On a 2-1 vote, the Port of Vancouver Board of Commissioners passed a resolution Tuesday urging elected officials and federal representatives to immediately stop separating children from families at the U.S. border with Mexico.
The commission’s resolution acknowledged the necessity of a secured border and the rule of law, but described the practice of separating children from their families who enter the United States illegally as causing “needless trauma and does not reflect the spirit of American values. Therefore we … call upon elected representatives and federal leaders to do everything in their power to immediately stop forceful separation of children from parents by the Department of Homeland Security.”
That resolution was offered by Commissioner Eric LaBrant as a modification of a resolution originally proposed by Commissioner Don Orange.
Orange announced his resolution during the new business segment of the meeting in a voice strained with emotion.
“The board of commissioners of Port of Vancouver urge federal government to immediately stop separating children from their families at our border,” he said. “This is cruel and inhumane. This is child abuse. This does not come close to the values that our citizens hold dear. This needs to stop today.”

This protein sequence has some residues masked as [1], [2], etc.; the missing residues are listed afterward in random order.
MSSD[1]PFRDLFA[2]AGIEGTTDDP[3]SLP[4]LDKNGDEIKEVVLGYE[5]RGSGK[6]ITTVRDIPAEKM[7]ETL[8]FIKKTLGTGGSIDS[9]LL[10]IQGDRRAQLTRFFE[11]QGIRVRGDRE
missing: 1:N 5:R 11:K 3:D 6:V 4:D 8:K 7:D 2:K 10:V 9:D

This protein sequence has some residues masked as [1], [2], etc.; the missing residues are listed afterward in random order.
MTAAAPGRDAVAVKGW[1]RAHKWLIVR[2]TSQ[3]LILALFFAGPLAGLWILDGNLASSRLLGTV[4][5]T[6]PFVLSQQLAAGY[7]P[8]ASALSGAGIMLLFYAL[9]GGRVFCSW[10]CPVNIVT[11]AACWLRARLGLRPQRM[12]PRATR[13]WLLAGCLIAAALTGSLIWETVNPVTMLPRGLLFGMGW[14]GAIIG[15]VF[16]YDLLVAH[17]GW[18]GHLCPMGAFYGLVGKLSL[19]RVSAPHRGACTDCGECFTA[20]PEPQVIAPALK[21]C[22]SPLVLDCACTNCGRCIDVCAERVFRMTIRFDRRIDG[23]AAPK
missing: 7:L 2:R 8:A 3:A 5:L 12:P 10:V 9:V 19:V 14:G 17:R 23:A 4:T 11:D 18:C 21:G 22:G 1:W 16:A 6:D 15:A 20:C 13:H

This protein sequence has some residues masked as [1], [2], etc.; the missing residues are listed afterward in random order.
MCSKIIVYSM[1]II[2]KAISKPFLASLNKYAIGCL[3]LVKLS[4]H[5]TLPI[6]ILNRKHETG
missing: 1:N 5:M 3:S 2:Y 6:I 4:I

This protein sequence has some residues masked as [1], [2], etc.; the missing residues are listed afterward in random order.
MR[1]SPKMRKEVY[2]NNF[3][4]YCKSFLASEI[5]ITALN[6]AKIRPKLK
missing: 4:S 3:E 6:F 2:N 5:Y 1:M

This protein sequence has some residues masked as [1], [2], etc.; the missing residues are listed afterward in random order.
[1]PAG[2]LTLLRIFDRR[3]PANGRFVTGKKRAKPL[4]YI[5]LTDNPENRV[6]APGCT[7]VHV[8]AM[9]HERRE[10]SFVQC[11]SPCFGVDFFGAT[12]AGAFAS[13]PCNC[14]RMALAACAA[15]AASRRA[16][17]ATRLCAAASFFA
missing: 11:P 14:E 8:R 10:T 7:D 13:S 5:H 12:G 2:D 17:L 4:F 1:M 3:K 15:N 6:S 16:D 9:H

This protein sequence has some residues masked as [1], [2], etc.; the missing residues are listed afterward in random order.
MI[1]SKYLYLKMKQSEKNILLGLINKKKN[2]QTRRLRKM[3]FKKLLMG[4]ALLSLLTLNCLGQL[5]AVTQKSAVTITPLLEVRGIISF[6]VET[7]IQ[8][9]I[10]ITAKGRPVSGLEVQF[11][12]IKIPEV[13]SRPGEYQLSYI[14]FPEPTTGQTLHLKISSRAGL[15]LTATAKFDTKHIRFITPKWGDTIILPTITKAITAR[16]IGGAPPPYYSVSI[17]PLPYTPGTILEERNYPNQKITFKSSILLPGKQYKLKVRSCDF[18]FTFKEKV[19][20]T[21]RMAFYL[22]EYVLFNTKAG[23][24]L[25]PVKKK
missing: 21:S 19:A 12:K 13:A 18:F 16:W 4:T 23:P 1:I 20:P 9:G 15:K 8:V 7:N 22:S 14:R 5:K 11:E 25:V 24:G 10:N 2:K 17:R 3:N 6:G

LaBrant and Orange both approved the motion.
Several members of the public who attended the meeting also spoke in support of Orange’s initial resolution.
Commissioner Jerry Oliver opposed it. He said doing so was “awkward and difficult” for him, but he argued the responsibility of opposing the federal government’s actions fall to individual citizens, not to the port.
“I will concur with Commissioner Orange that what we witness is an abhorrent practice,” he said. “Where does it stop? I can think of the abhorrent practice that I’m aware of every single day that goes on right here in Clark County with the murder of unborn children, when they are vacuumed out of their mother’s womb and torn apart — that is an abhorrent practice. … But I ask our commission, is it our responsibility as a commission — not as individuals but a commission — and where does that responsibility end? Should I next propose a motion to our state Legislature that they outlaw abortion and call about a conflict with the federal government?”
LaBrant said he understood Oliver’s concerns, but felt it was important to take a stand on the issue.
“Honestly, I don’t know that that’s necessarily within the port’s wheelhouse,” he said. “On the other hand … in terms of living with my conscious, it’s hard to look at a tragedy like that and not feel compelled to speak up publicly.”
After the meeting, Orange described the situation as “a moment in history” when “people need to speak up.”
“They say they separated the kids from the parents at Auschwitz, too,” he said. “I hope other people like the city council stand up too.”
Tuesday’s was the one and only commission meeting the port will hold this month.
U.S. House Republicans have drawn up two different migration bills, amidst growing public outrage over the Trump administration’s decision to implement a zero-tolerance immigration policy, which has resulted in thousands of children being separated from parents after illegally crossing into the U.S. from Mexico.
Rep. Jaime Herrera Beutler, R-Battle Ground, said she supports both versions.
In a statement to The Columbian, Herrera Beutler said, “Family separation should not be U.S. policy.”